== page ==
This is tap-dancing around a profound challenge to ethicists. Consider an executioner at Auschwitz. To any properly liberal contemporary thinker, including Neiman, the actions performed by that executioner constitute pure and unmitigated evil. But what if the executioner truly believed that Jews were parasites who deserved to be killed to make room for the Aryan master race? Surely, he is convinced that his actions are, in fact, morally proper — even necessary. Can we nevertheless condemn his as being evil, instead of being merely misguided?

This challenge is not intended to be an exercise in relativism. Rather, it’s intended to raise the all-important question of intentionality.

It’s a commonplace of moral philosophy that the moral status of an action depends on several factors — among them, whether the actor intended for an action to result in an outcome that, on balance, he believes to be substantially harmful. Thus, my attempt to render aid to a choking victim is nevertheless laudable even if, being inexperienced in resuscitation, I crack his sternum and inadvertently puncture his lung, leading to his death. Since I intended to do good, I cannot be condemned for my action.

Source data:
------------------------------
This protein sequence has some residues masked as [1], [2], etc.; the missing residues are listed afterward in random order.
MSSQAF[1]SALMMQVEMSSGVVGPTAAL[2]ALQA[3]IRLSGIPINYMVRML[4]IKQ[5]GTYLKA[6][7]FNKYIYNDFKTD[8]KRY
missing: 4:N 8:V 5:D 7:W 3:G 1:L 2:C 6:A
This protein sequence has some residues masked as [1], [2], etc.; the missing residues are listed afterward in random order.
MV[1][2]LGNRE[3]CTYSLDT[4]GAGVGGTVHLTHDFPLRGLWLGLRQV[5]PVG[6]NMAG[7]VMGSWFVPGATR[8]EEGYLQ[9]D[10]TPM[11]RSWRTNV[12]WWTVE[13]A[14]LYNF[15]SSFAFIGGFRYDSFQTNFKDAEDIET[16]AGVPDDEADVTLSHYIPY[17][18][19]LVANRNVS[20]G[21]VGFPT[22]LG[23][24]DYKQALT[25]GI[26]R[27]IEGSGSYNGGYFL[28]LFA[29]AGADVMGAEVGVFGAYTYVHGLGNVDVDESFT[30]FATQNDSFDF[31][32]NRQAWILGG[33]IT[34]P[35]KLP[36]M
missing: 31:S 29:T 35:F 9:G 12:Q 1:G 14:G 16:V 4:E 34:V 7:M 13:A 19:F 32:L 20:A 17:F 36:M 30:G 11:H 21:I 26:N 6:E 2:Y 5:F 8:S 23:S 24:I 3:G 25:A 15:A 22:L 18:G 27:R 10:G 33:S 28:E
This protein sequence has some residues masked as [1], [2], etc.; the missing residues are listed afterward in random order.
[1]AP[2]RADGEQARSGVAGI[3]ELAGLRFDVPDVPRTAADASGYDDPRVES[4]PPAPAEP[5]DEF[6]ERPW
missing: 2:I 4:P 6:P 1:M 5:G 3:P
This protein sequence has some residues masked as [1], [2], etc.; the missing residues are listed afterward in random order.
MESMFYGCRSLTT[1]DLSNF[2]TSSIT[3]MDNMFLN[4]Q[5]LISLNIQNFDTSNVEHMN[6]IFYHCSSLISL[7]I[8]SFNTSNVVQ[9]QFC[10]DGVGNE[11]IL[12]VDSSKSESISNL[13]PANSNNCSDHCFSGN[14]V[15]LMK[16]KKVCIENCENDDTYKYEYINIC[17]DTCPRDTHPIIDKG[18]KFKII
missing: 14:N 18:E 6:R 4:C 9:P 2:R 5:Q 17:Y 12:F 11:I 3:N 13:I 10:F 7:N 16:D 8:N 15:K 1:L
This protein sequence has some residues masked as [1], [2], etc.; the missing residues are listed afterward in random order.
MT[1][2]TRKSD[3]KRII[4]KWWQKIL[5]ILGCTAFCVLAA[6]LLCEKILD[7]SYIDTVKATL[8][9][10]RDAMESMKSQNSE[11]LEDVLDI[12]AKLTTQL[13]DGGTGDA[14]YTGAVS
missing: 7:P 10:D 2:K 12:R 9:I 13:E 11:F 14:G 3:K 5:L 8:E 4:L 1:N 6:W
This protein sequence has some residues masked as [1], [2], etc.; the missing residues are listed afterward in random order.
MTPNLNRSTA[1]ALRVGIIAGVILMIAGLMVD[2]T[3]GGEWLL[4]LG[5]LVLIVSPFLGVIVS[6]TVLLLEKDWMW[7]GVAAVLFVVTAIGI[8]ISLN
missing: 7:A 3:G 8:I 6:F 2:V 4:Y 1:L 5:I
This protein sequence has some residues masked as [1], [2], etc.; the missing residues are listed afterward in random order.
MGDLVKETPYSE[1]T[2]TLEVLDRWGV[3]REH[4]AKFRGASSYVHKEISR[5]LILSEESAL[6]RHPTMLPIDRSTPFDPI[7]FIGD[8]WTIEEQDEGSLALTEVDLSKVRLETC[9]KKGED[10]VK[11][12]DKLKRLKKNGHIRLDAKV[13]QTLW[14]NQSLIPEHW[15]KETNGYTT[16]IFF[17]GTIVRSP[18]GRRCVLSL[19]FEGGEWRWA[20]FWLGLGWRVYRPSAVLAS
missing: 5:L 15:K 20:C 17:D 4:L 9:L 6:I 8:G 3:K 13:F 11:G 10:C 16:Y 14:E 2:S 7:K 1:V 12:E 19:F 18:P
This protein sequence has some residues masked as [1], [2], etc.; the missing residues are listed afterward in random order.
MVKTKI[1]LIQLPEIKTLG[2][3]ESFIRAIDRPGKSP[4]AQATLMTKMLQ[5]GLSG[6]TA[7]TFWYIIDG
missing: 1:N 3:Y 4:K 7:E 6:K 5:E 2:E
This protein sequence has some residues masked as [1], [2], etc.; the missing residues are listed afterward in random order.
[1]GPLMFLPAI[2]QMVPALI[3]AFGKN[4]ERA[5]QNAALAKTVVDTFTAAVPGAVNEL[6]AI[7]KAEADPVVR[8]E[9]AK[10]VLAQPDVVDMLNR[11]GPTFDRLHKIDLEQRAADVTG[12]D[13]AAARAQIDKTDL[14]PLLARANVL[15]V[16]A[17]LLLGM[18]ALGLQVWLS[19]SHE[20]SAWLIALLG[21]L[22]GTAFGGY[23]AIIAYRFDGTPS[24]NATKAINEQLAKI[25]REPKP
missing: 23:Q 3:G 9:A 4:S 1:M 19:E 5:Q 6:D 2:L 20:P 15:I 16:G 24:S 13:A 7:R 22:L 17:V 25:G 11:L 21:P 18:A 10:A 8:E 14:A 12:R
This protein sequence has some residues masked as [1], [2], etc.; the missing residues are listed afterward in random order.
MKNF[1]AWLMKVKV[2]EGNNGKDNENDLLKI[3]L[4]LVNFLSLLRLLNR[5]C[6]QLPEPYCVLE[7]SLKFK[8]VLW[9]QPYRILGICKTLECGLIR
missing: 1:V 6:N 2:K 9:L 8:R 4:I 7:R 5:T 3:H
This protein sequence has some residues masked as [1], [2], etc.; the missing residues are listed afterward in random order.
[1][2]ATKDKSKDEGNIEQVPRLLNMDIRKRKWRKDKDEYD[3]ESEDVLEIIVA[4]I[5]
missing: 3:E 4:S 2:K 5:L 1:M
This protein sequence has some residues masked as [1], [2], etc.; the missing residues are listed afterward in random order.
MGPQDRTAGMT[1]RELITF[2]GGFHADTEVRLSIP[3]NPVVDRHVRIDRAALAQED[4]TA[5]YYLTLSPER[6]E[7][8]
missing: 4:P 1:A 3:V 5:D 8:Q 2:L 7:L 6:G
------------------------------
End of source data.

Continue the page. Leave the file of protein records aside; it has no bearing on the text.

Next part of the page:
Neiman’s thesis presupposed a universal morality that recognizes that some actions are intrinsically and objectively evil.

I don’t necessarily disagree with this. But I’m not sure it can be as assumed as unquestionably as Neiman seems to do. And I’m not sure that it’s safe to side with Arendt in assuming that banal actions that contribute to evil actions must therefore be evil-in-themselves.

It all comes ’round to the secretaries. Did the women who processed the death statistics at Auschwitz engage in morally blameworthy activity? And, similarly, did the janitors? The cooks? It would be hard to ascribe to these people an intention to do evil, absent individual testimony to that effect. And yet, their actions contributed — however marginally — to the extermination of more than six million Jews.

Moral judgment is a complex endeavor. It seems, so far, that Neiman is willing to accept the conventional-wisdom judgments about political evils (the Holocaust, 9/11, etc.) without seriously considering whether those judgments are fair. Again, I could find that I’m mistaken about this as I dive deeper into her book.

A second point bears discussion. Moral reasoning is not an either/or proposition. There are not just two good/evil states that can be attached to any given action, because some actions lack substantial moral content. They are, in short, amoral.